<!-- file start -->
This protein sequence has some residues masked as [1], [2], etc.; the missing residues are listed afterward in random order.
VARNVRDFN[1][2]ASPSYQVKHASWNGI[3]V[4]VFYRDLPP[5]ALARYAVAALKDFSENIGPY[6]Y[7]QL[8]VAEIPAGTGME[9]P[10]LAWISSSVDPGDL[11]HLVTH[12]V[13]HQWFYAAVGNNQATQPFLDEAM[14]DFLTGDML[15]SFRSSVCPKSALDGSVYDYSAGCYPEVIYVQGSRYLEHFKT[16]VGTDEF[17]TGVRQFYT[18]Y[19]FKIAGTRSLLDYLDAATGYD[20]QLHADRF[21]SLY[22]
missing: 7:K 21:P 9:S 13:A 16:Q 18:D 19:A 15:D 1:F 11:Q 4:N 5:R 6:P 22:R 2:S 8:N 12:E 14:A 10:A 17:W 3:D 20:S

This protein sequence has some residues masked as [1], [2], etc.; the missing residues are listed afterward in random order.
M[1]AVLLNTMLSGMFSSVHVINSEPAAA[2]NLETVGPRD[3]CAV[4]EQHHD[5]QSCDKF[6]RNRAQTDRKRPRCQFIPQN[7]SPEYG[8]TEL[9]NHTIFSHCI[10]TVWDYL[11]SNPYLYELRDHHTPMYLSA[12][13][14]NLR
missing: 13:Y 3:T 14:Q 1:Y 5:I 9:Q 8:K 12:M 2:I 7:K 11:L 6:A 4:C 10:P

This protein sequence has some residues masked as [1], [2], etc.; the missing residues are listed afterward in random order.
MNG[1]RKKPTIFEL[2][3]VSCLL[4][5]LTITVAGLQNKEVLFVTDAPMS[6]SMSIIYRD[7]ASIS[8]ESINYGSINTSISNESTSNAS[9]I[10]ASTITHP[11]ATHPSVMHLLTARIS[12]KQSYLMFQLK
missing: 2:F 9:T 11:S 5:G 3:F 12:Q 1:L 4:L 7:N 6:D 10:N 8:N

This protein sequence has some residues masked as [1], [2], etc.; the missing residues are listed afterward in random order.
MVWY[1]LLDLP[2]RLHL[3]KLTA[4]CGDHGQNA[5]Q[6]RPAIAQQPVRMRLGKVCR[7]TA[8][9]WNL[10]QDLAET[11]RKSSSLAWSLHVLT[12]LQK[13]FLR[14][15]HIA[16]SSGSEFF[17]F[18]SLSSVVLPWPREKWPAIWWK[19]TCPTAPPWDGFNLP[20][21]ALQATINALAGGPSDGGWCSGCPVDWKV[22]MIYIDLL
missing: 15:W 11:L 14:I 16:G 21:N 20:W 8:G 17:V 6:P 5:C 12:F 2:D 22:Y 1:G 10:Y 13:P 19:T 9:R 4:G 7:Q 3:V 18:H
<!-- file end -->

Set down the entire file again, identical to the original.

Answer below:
This protein sequence has some residues masked as [1], [2], etc.; the missing residues are listed afterward in random order.
VARNVRDFN[1][2]ASPSYQVKHASWNGI[3]V[4]VFYRDLPP[5]ALARYAVAALKDFSENIGPY[6]Y[7]QL[8]VAEIPAGTGME[9]P[10]LAWISSSVDPGDL[11]HLVTH[12]V[13]HQWFYAAVGNNQATQPFLDEAM[14]DFLTGDML[15]SFRSSVCPKSALDGSVYDYSAGCYPEVIYVQGSRYLEHFKT[16]VGTDEF[17]TGVRQFYT[18]Y[19]FKIAGTRSLLDYLDAATGYD[20]QLHADRF[21]SLY[22]
missing: 7:K 21:P 9:S 13:A 16:Q 18:D 19:A 15:D 1:F 11:Q 4:N 5:R 6:P 22:R 2:S 8:N 12:E 14:A 10:A 17:W 3:D 20:S

This protein sequence has some residues masked as [1], [2], etc.; the missing residues are listed afterward in random order.
M[1]AVLLNTMLSGMFSSVHVINSEPAAA[2]NLETVGPRD[3]CAV[4]EQHHD[5]QSCDKF[6]RNRAQTDRKRPRCQFIPQN[7]SPEYG[8]TEL[9]NHTIFSHCI[10]TVWDYL[11]SNPYLYELRDHHTPMYLSA[12][13][14]NLR
missing: 13:Y 3:T 14:Q 1:Y 5:I 9:Q 8:K 12:M 2:I 7:K 11:L 6:A 4:C 10:P

This protein sequence has some residues masked as [1], [2], etc.; the missing residues are listed afterward in random order.
MNG[1]RKKPTIFEL[2][3]VSCLL[4][5]LTITVAGLQNKEVLFVTDAPMS[6]SMSIIYRD[7]ASIS[8]ESINYGSINTSISNESTSNAS[9]I[10]ASTITHP[11]ATHPSVMHLLTARIS[12]KQSYLMFQLK
missing: 2:F 9:T 11:S 5:G 3:F 12:Q 1:L 4:L 7:N 6:D 10:N 8:N

This protein sequence has some residues masked as [1], [2], etc.; the missing residues are listed afterward in random order.
MVWY[1]LLDLP[2]RLHL[3]KLTA[4]CGDHGQNA[5]Q[6]RPAIAQQPVRMRLGKVCR[7]TA[8][9]WNL[10]QDLAET[11]RKSSSLAWSLHVLT[12]LQK[13]FLR[14][15]HIA[16]SSGSEFF[17]F[18]SLSSVVLPWPREKWPAIWWK[19]TCPTAPPWDGFNLP[20][21]ALQATINALAGGPSDGGWCSGCPVDWKV[22]MIYIDLL
missing: 15:W 11:L 14:I 16:G 21:N 20:W 8:G 17:V 6:P 5:C 12:F 2:D 22:Y 1:G 10:Y 13:P 19:T 9:R 4:G 7:Q 3:V 18:H